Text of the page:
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I would like to create a sql query that reports the percentage of results in a particular range. for instance

20% of the values between 10 to 20

40% of the values between 20 to 32.5

Server - MSSQL

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which db are you targeting? –  curtisk May 8 '09 at 17:17
    
Apparently SQL Server, if you consider the tags. –  Pablo Santa Cruz May 8 '09 at 17:21
    
fyi: nearly 5,000 questions tagged 'sqlserver' vs only 56 tagged 'mssql'. Which tag do you think the community has decided to use? –  Joel Coehoorn May 8 '09 at 17:24

7 Answers 7

up vote 2 down vote accepted
SELECT B.Description, Total = COUNT(*) / CONVERT(money, (SELECT COUNT(*) FROM Target T2))
FROM Target T
JOIN (
    SELECT 	Description = '0 to 10', LBound = 0, UBound = 10 
    UNION ALL 
    SELECT Description = '10 to 20', LBound = 10, UBound = 20
) B ON T.Value >= LBound AND T.Value < B.UBound
GROUP BY B.Description
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This will get you the count per range, you can easily determine the percentage from there:

declare @ranges table (beginInclusive float, endExclusive float)
insert @ranges (beginInclusive, endExclusive)
    select 10, 20
    union all select 20, 32.5

select
    r.beginInclusive,
    r.endExclusive,
    count(*)
from t join @ranges on t.RangedValue >= r.beginInclusive and t.RangedValue < r.endExclusive
group by 
    r.beginInclusive,
    r.endExclusive
share|improve this answer
    
This is a nice approach... instead of a table var, one could also create a static table. Why: for things like user preferences that would persist between sessions. –  nykash May 14 '12 at 20:34
GROUP BY CASE 
         WHEN VALUE >= 10 AND VALUE <= 20 THEN '20%'
         WHEN VALUE > 20 AND VALUE <= 32.5 THEN '40%' ELSE '0' END

You need to cover all possible values, hence the ELSE 0. You'll probably want to do something a little different there, but it should give you a start.


Based on Joel Gauvreau's comment:

SUM(CASE WHEN VALUE >=10 AND VALUE <= 20 THEN 1.0 ELSE 0.0 END) / COUNT(*),
SUM(CASE WHEN VALUE > 20 AND VALUE <= 32.5 THEN 1.0 ELSE 0.0 END) / COUNT(*)

Or at the end of the query use the COMPUTE statement.

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I Think he meant the distribution of the values by range. 200 records where value is in the range between 10 and 20 would results what percentage of the total number of records... –  Joel Gauvreau May 8 '09 at 17:38
    
Ah, thanks. Updated my answer. –  Joel Coehoorn May 8 '09 at 18:59
    
+1 best idea, but needs a cast from integer to float, and an extra ) for the sum on the second line –  Andomar May 8 '09 at 20:38

I would usually use a subquery and get rangecounts and join in the total to get the percentage. Something like:

SELECT 
  RangeCount/CNT as Percentage,
  Range
FROM 
(
SELECT
  Count(*) AS CNT
FROM
  SomeTable
) AS Total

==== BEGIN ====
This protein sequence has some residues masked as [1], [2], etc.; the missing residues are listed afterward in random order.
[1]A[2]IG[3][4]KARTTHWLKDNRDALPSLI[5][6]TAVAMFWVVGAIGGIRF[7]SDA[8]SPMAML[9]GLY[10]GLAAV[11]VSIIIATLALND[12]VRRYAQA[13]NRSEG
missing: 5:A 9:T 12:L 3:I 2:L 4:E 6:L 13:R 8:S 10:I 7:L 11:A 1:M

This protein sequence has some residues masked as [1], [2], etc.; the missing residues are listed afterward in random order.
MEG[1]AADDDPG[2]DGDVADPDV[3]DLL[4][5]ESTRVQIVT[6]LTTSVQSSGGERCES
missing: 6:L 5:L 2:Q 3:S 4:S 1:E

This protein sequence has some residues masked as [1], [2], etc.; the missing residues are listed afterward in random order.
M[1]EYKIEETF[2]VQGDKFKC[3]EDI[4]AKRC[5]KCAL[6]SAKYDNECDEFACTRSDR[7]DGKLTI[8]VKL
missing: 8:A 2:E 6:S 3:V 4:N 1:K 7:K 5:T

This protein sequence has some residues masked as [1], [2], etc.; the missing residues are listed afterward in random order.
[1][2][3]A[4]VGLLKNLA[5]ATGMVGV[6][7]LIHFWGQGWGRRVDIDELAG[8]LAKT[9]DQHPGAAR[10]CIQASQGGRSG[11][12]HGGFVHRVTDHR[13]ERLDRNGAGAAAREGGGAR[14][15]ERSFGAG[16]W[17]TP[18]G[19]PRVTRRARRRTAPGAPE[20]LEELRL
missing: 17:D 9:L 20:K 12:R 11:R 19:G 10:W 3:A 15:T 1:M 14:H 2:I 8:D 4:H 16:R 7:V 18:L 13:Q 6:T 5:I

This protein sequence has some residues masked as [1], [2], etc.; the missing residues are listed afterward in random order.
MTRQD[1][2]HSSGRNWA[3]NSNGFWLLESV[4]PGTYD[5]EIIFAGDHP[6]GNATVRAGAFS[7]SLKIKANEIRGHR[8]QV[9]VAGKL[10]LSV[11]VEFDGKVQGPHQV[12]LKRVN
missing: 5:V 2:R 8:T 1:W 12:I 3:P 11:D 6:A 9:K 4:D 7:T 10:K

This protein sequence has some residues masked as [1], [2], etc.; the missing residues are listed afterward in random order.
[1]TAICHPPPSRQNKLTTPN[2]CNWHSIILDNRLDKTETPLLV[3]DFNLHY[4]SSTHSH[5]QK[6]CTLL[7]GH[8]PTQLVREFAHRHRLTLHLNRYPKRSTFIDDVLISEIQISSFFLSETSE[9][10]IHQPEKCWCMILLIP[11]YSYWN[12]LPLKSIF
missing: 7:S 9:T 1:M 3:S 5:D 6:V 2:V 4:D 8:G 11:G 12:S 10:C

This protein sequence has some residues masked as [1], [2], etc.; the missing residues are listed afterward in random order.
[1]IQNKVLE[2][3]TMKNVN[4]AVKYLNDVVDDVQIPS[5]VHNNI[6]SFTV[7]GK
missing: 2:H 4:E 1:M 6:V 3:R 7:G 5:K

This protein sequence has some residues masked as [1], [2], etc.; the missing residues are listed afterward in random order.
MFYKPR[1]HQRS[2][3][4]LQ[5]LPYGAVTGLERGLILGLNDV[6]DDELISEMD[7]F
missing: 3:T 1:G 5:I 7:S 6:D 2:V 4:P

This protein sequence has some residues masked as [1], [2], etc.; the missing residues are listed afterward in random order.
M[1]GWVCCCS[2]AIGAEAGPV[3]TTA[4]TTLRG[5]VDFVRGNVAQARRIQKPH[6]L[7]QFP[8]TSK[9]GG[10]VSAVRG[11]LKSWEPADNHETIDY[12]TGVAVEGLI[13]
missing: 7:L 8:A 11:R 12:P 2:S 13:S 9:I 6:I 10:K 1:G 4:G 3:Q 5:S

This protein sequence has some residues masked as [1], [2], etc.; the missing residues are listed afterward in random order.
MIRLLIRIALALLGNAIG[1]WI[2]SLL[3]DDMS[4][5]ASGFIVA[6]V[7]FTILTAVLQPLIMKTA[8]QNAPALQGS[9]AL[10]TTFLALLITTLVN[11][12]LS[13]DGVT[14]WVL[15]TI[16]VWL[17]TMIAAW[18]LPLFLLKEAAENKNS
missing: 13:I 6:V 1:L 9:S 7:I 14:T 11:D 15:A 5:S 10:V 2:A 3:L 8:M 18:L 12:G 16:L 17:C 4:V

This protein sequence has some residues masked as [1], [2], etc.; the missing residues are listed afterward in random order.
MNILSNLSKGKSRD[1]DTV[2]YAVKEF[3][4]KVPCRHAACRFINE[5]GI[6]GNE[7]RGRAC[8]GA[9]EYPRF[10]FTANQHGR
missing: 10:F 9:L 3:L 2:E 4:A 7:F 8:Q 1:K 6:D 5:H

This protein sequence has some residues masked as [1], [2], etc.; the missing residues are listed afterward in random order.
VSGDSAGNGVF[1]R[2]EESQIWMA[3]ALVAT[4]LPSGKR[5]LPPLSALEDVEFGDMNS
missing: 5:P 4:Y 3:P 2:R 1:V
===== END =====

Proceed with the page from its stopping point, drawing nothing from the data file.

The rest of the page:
LEFT JOIN 
(
SELECT
  CASE Val <= 10 then
       '0 up to 10'
  ELSE 
       CASE when Val <= 20
         '11 to 20'
       ELSE 
        '> 20'
       END
    END
  END AS Range,
  COUNT(*) AS RangeCount
FROM 
   SomeTable
GROUP BY
   Range
) AS RangeTotals
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Declare @1 as int
Declare @2 as int
Declare @TotalRows as int

set @1 = (Select COUNT(id) FROM dbo.Table_1 WHERE id >= 10 and id <= 20)
set @2 = (Select COUNT(id) FROM dbo.Table_1 WHERE id > 20 AND id <= 32.5);
set @TotalRows = (Select Count(id) from dbo.Table_1);

SELECT CAST(((@1 * 100)/@TotalRows) as nvarchar(32)) + '%', CAST(((@2 * 100)/@TotalRows) as nvarchar(32)) + '%';

Little complicated, but that does work... i suppose...

dbo.Table_1 only has 1 column, 'id' and it is of type int.

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If it's something that you will be doing regularly, then you can create a table with the ranges and what constitutes those ranges. If not, you can set them up in a table variable or temporary table and join to that. It's basically JohnOpincar's solution, but with a table instead of a subquery.

Also, in your example you list "10 to 20" and "20 to 32.5". Where is a row counted if it's exactly 20? You should probably make sure that your requirements are clear on that point before you deliver the final solution.

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Joel's answer seems the best way to me. Posting to explain the query, and because the answer has an integer division sum/count which will return 1 or 0 instead of a percentage.

For the 20 -> 32.5 range:

select CAST(SUM(
    CASE WHEN 20 < field AND field <= 32.5 THEN 1 ELSE 0 END
    ) as float) / COUNT(*) * 100.0
from table

The case returns 1 when the value is in range. Because there's no group by clause, the sum adds the result of the case for every row in the table. Convert to float, divide by the number of rows =count(*), and you get the percentage.

You can also write it like:

select SUM(
    CASE WHEN 20 < field AND field <= 32.5 THEN 1.0 ELSE 0.0 END
    ) / COUNT(*) * 100
from table

Here the CASE will result in a float 1.0 instead of the integer 1.

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